Another valuable medicinal plant found throughout the United States is bloodroot (Sanguinaria canadensis). This species prefers well drained soil at the edge of roads and clearings. The single white flower growing out of a mass of large, deeply scalloped leaves suggests a white dove of peace flying up from a flock of thunderbirds. The plant produces an encapsulated fruit, but propagates mostly by the roots.
As the name suggests, the roots of Sanguinaria canadensis are a very distinct orange and exude a bright red "blood" when broken. This brilliant juice is contained in separate minute vessels, so that a cross section of the tissue examined under a 125-power microscope looks like a belt studded with rich rubies. When the root is dried for shipping, however, the dye seems to disappear, leaving a deep yellow color. Bloodroot currently brings about $0.80 a pound. I'm sure the species could be cultivated, but it's generally so common that this is not necessary.
Most buyers' price lists include more than 40 roots in current demand: May apple, blackroot, wild ginger, blackberry and many others. A good general rule for collection is that the underground parts of annual plants should be dug just before the flowering period, while those of biennials and perennials are best taken in late fall or early spring. The roots should then be washed well without scrubbing and dried thoroughly. All except ginseng may be split before drying and laid outdoors in indirect sun, or indoors next to very mild artificial heat. The finished products should look and feel dry.
Leaves and Stems
The upper portions of some plants are also dried for shipping. The usual method is to place the foliage on horizontal window screens in a dry place in the shade or indoors. This treatment should proceed as rapidly as possible, since herbs that have dried too slowly will turn black and be unacceptable to dealers. If you know how well cured hay looks and feels, you have a pretty good idea of what a correctly prepared herb is like. But, just to be sure, you can send a sample of your shipment to a buyer for approval before forwarding the complete lot.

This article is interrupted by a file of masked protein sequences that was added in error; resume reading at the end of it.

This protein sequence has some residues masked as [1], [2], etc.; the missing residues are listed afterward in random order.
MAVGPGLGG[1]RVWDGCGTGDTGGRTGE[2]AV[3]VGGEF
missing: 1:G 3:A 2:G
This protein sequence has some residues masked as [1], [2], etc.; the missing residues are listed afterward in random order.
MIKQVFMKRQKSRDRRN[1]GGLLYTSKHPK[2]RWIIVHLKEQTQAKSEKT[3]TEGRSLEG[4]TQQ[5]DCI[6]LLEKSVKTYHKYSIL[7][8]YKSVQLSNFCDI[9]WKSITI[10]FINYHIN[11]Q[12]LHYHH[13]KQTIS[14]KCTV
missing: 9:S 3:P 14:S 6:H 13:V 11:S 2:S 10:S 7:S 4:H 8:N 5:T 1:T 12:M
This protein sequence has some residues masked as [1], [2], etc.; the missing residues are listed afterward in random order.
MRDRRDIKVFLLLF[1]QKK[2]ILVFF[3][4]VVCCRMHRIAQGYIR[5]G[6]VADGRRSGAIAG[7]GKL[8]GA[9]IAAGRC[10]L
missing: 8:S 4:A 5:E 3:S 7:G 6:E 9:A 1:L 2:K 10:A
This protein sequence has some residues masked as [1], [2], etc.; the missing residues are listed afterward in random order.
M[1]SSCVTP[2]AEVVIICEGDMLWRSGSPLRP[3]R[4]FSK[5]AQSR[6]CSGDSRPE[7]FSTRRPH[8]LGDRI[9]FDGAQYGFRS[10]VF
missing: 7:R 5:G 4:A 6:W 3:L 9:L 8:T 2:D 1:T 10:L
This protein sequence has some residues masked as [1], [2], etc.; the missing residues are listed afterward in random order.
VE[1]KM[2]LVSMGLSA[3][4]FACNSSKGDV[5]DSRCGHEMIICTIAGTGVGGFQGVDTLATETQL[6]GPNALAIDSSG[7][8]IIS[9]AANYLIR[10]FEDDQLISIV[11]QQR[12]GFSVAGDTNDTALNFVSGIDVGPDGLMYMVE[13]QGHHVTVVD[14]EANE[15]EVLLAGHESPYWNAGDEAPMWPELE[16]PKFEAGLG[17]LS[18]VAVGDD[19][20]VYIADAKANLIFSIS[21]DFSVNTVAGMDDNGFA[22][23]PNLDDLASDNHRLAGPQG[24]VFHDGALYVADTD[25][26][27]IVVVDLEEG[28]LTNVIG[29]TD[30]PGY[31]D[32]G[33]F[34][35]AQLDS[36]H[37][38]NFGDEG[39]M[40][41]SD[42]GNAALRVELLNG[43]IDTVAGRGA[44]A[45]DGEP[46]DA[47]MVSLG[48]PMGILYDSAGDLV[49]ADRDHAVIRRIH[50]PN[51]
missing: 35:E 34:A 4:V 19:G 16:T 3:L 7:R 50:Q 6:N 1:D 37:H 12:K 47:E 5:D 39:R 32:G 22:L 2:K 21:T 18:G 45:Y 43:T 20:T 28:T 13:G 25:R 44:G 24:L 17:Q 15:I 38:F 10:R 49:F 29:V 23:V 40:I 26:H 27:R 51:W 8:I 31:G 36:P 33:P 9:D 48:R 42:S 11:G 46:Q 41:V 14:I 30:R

All botanicals should be clean and free of sticks, stems, grasses and other foreign matter. They must be kept away from oils, grease or highly malodorous materials such as paint thinners or cleaning solvents. Ship the plants in burlap bags. Cheaper items may be sent by truck, more expensive goods by parcel post.
There's no reason at all why an herb digger shouldn't carry the process one step further and refine his own drugs. If you can produce a salable, clean product, a buyer may accept it.
One example from my own area is the peppermint farms that have their own equipment for distilling mint oil by the barrel, thereby eliminating the processor and gaining a good price for both growing and refining. To produce exactly the right grade of oil requires some care, but no one I know seems to have any trouble adapting to the procedure.
The Wildcrafter's Income
Your potential income from the collection of wild plants depends partly, of course, on your location. Some parts of the country are much richer in herbs than others. In particular, anyone who's lucky enough to live in the Blue Ridge Mountains of Virginia or North Carolina is sitting right in the middle of America's herb garden — the region that produces almost 80 percent of the annual harvest. Even so, the resource is far from exhausted. Some authorities estimate that there are three or four times as many medicinal plants in the Blue Ridge area as are found and gathered. Apparently, vast stretches are never even visited by herb collectors and still offer an abundance of prime botanicals: ginseng, May apple, white pine and wild cherry bark, black haw, goldenseal, lobelia and sassafras.
No matter where you live in the green regions of the United States and Canada, though, you'll have access to some marketable herb.
And how much can you hope to earn from a good day's work in fair herb country? The answer is: almost nothing to several hundred dollars depending on what methods you use and how lucky and skillful you are at finding the plants. It's a matter of matching the product to the market. Develop a seeing eye and some digging equipment, and you can make enough to buy a shawl for your lady, a used tractor or even a complete homestead. Good hunting!